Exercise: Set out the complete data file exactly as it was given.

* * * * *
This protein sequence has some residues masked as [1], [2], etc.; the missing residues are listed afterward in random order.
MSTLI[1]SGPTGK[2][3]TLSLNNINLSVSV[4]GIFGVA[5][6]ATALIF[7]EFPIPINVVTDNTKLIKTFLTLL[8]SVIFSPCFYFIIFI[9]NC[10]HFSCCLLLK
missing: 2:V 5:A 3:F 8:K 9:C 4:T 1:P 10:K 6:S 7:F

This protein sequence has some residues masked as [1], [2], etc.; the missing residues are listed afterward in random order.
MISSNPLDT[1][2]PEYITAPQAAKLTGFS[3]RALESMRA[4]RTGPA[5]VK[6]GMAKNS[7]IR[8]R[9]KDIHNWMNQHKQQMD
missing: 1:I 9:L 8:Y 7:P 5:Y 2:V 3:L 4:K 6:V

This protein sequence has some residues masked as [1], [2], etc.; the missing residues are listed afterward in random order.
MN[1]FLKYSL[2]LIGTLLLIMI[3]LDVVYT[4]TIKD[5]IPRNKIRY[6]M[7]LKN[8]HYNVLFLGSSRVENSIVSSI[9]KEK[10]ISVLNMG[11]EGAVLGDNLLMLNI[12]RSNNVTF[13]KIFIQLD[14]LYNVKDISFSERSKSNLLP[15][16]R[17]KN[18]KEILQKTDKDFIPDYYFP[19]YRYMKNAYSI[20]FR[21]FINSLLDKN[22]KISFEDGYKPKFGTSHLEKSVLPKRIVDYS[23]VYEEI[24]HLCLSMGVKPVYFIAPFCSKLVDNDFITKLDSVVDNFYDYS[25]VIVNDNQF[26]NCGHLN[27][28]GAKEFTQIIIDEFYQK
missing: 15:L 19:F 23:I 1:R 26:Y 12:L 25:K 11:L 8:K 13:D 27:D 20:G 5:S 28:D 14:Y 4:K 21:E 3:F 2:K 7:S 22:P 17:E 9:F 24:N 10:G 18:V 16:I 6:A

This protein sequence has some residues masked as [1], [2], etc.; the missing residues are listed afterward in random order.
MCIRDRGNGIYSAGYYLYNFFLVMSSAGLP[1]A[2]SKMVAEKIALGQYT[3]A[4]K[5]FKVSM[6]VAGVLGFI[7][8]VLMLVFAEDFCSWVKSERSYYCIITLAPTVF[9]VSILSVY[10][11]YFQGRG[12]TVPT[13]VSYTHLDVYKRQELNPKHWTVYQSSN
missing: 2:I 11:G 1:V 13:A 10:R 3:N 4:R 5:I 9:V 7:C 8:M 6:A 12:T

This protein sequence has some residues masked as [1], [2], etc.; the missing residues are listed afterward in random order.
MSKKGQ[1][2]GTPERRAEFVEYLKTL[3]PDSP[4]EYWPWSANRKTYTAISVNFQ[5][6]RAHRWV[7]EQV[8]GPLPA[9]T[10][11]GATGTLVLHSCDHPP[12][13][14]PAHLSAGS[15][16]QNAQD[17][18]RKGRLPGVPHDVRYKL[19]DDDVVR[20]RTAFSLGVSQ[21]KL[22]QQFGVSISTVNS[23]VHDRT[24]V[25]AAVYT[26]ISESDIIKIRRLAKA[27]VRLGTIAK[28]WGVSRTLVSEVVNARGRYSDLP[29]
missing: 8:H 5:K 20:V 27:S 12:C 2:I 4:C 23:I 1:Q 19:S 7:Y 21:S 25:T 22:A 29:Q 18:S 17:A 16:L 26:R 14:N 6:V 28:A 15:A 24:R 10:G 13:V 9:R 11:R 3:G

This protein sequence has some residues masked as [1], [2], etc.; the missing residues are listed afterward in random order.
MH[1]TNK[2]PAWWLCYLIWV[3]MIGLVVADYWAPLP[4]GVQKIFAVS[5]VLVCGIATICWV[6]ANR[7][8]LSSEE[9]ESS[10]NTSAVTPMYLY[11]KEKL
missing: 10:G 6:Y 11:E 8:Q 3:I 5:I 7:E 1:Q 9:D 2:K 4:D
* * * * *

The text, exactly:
This protein sequence has some residues masked as [1], [2], etc.; the missing residues are listed afterward in random order.
MSTLI[1]SGPTGK[2][3]TLSLNNINLSVSV[4]GIFGVA[5][6]ATALIF[7]EFPIPINVVTDNTKLIKTFLTLL[8]SVIFSPCFYFIIFI[9]NC[10]HFSCCLLLK
missing: 2:V 5:A 3:F 8:K 9:C 4:T 1:P 10:K 6:S 7:F

This protein sequence has some residues masked as [1], [2], etc.; the missing residues are listed afterward in random order.
MISSNPLDT[1][2]PEYITAPQAAKLTGFS[3]RALESMRA[4]RTGPA[5]VK[6]GMAKNS[7]IR[8]R[9]KDIHNWMNQHKQQMD
missing: 1:I 9:L 8:Y 7:P 5:Y 2:V 3:L 4:K 6:V

This protein sequence has some residues masked as [1], [2], etc.; the missing residues are listed afterward in random order.
MN[1]FLKYSL[2]LIGTLLLIMI[3]LDVVYT[4]TIKD[5]IPRNKIRY[6]M[7]LKN[8]HYNVLFLGSSRVENSIVSSI[9]KEK[10]ISVLNMG[11]EGAVLGDNLLMLNI[12]RSNNVTF[13]KIFIQLD[14]LYNVKDISFSERSKSNLLP[15][16]R[17]KN[18]KEILQKTDKDFIPDYYFP[19]YRYMKNAYSI[20]FR[21]FINSLLDKN[22]KISFEDGYKPKFGTSHLEKSVLPKRIVDYS[23]VYEEI[24]HLCLSMGVKPVYFIAPFCSKLVDNDFITKLDSVVDNFYDYS[25]VIVNDNQF[26]NCGHLN[27][28]GAKEFTQIIIDEFYQK
missing: 15:L 19:F 23:I 1:R 26:Y 12:L 25:K 11:L 8:K 13:D 27:D 20:G 5:S 28:D 14:Y 4:K 21:E 3:F 2:K 7:S 22:P 17:E 9:F 24:N 10:G 18:V 16:I 6:A

This protein sequence has some residues masked as [1], [2], etc.; the missing residues are listed afterward in random order.
MCIRDRGNGIYSAGYYLYNFFLVMSSAGLP[1]A[2]SKMVAEKIALGQYT[3]A[4]K[5]FKVSM[6]VAGVLGFI[7][8]VLMLVFAEDFCSWVKSERSYYCIITLAPTVF[9]VSILSVY[10][11]YFQGRG[12]TVPT[13]VSYTHLDVYKRQELNPKHWTVYQSSN
missing: 2:I 11:G 1:V 13:A 10:R 3:N 4:R 5:I 9:V 7:C 8:M 6:A 12:T

This protein sequence has some residues masked as [1], [2], etc.; the missing residues are listed afterward in random order.
MSKKGQ[1][2]GTPERRAEFVEYLKTL[3]PDSP[4]EYWPWSANRKTYTAISVNFQ[5][6]RAHRWV[7]EQV[8]GPLPA[9]T[10][11]GATGTLVLHSCDHPP[12][13][14]PAHLSAGS[15][16]QNAQD[17][18]RKGRLPGVPHDVRYKL[19]DDDVVR[20]RTAFSLGVSQ[21]KL[22]QQFGVSISTVNS[23]VHDRT[24]V[25]AAVYT[26]ISESDIIKIRRLAKA[27]VRLGTIAK[28]WGVSRTLVSEVVNARGRYSDLP[29]
missing: 8:H 5:K 20:V 27:S 12:C 2:I 4:C 23:I 1:Q 19:S 7:Y 21:S 25:T 22:A 29:Q 18:S 17:A 16:L 26:R 14:N 6:V 28:A 15:A 24:R 10:G 13:V 9:R 11:R 3:G

This protein sequence has some residues masked as [1], [2], etc.; the missing residues are listed afterward in random order.
MH[1]TNK[2]PAWWLCYLIWV[3]MIGLVVADYWAPLP[4]GVQKIFAVS[5]VLVCGIATICWV[6]ANR[7][8]LSSEE[9]ESS[10]NTSAVTPMYLY[11]KEKL
missing: 10:G 6:Y 11:E 8:Q 3:I 5:I 7:E 1:Q 9:D 2:K 4:D